LINGUIST List 2.859

Sat 14 Dec 1991

Disc: Reduplication

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  1. , Re: 2.846 Queries: Ling. Dictionary, Texas Ling. Forum, Reduplication
  2. Geoffrey Russom, Reduplication
  3. "Bruce E. Nevin", reduplication
  4. Jacques Guy, Reduplication
  5. Dr M Sebba, Re: 2.846 Queries: Ling. Dictionary, Texas Ling. Forum, Reduplication

Message 1: Re: 2.846 Queries: Ling. Dictionary, Texas Ling. Forum, Reduplication

Date: Sat, 7 Dec 1991 09:15 EST
From: <MORGANLOYOLA.EDU>
Subject: Re: 2.846 Queries: Ling. Dictionary, Texas Ling. Forum, Reduplication
Re reduplication: I'm not quite sure how far you wish to carry
the idea, but a nickname for "Luigi" in Italian is "Gigi", which
would be AB ==> BB.
L Morgan
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Message 2: Reduplication

Date: Sat, 07 Dec 91 09:57:02 EST
From: Geoffrey Russom <EL403015brownvm.brown.edu>
Subject: Reduplication
Sometimes a stem ABC reduplicates as ABC rather than as AABC, etc.
(i.e., the whole stem is repeated). Things like chop-chop,
yum-yum (and I think the latter's ancestor in an African language).
 -- Rick
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Message 3: reduplication

Date: Thu, 12 Dec 91 12:46:06 EST
From: "Bruce E. Nevin" <bnevinccb.bbn.com>
Subject: reduplication
Joe Stemberger <STEMBERGER%ELLVAXvx.acs.umn.edu> asks about
reduplication.
I have a supposition for which I claim no originality but have no
source.
Reduplication is often an areal feature. This is so in many
American languages, for instance.
I can readily see how reduplication might arise from expressive
repetition. "Then he climbed quick! quick! up the stairs." An obvious
place for conventionalization, a step toward formal grammatical status,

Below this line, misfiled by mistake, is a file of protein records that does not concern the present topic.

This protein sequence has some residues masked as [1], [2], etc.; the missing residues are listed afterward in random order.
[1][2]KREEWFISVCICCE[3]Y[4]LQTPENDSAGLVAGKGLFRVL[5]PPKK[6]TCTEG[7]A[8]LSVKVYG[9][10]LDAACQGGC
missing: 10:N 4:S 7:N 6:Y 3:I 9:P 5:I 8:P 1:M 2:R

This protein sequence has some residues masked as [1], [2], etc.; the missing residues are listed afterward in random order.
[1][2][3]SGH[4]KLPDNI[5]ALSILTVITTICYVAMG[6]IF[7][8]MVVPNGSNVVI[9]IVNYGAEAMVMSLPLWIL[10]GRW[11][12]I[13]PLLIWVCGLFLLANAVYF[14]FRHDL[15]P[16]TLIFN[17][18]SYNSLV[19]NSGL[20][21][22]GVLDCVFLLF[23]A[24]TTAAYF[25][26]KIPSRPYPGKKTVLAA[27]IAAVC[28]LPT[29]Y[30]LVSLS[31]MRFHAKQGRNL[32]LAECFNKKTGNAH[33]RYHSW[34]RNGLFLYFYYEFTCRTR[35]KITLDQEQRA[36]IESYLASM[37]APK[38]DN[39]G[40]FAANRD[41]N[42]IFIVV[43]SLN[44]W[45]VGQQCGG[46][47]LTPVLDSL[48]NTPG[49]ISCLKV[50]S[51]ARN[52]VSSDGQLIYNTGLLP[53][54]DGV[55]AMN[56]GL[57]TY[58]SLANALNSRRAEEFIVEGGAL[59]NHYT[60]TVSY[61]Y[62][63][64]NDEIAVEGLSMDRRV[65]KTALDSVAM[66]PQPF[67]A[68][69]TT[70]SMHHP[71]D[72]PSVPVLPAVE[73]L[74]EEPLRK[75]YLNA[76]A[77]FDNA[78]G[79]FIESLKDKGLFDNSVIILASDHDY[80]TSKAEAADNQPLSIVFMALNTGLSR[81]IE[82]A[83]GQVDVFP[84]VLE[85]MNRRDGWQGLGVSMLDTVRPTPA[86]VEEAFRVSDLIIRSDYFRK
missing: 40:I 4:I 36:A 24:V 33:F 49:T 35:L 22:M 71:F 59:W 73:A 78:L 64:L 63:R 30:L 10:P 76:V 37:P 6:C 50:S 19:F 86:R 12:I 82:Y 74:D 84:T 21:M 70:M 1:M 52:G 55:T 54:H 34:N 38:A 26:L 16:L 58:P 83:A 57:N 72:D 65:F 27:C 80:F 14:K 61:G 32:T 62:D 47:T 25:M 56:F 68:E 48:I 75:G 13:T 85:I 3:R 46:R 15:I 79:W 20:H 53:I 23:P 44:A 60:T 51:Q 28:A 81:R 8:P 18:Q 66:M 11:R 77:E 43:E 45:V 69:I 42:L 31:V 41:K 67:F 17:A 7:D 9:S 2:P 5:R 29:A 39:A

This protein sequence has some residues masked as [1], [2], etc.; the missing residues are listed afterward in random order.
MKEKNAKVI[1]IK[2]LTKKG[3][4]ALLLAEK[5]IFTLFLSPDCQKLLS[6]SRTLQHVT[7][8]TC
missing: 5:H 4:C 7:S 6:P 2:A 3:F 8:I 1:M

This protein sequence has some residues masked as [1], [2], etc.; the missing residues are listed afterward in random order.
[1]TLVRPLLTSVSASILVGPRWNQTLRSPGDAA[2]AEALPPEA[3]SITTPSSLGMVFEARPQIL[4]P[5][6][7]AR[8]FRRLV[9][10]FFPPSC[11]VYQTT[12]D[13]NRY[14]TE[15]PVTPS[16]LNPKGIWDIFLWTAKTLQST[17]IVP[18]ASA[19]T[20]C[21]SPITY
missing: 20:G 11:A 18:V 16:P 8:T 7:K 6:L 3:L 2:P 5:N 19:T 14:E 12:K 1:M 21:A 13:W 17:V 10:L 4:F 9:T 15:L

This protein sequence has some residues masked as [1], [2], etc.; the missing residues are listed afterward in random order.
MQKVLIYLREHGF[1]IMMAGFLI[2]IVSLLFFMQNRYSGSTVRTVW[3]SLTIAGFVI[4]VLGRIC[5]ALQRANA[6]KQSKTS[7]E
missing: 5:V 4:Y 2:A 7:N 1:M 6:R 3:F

is in baby talk. In many Sprachbund situations cross-linguistic
intermarriage is commonplace. It is easy to slip into speaking to
non-native speakers as though to children, so there is another occasion
for conventionalization.
Reduplication in the American language I have been working on, Pit River
(aka Achumawi), is closely tied to sound symbolism. A c'ayc'a:ya is a
bird that goes c'ay! c'ay! all the time (California bluejay). (In this
language what I am writing p' t' c' etc are glottalized but lenis, not
really "ejective".) A classificatory root like -yut'- or -q`Hot- is
reduplicated when used predicatively with copula:
digu'yu:t'i to crush something squishy (like fruit) with hand
yut'yut' 'yuwi it's squishy
dic'iq`Ho:ti to crush something crumbly (like chalk) with foot
q`Hot`q`Hot` 'yuwi it's crumbly
It seems plausible that these grammatical conventions using
reduplication might have evolved from expressive repetition.
I have no idea how this supposition would stand up cross-linguistically.
	Bruce Nevin
	bnbbn.com
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Message 4: Reduplication

Date: Fri, 13 Dec 91 09:40:04 EST
From: Jacques Guy <j.guytrl.oz.au>
Subject: Reduplication
How about the fa??al form of Arabic? Reduplication of the medial consonant,
looks to me.
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Message 5: Re: 2.846 Queries: Ling. Dictionary, Texas Ling. Forum, Reduplication

Date: Thu, 12 Dec 91 11:07:01 GMT
From: Dr M Sebba <eia023cent1.lancs.ac.uk>
Subject: Re: 2.846 Queries: Ling. Dictionary, Texas Ling. Forum, Reduplication
In reply to Michael Covington on reduplication:
Russian attributive adjectives (the "long form") have reduplicated
endings of the form -aya -oye -iyi, in contrast with the "short forms"
-a, -o, -i. E.g. krasn-aya "red" etc.
This looks like pattern ABCC.
I'm not a Slavicist, just repeating what I think is conventional wisdom.
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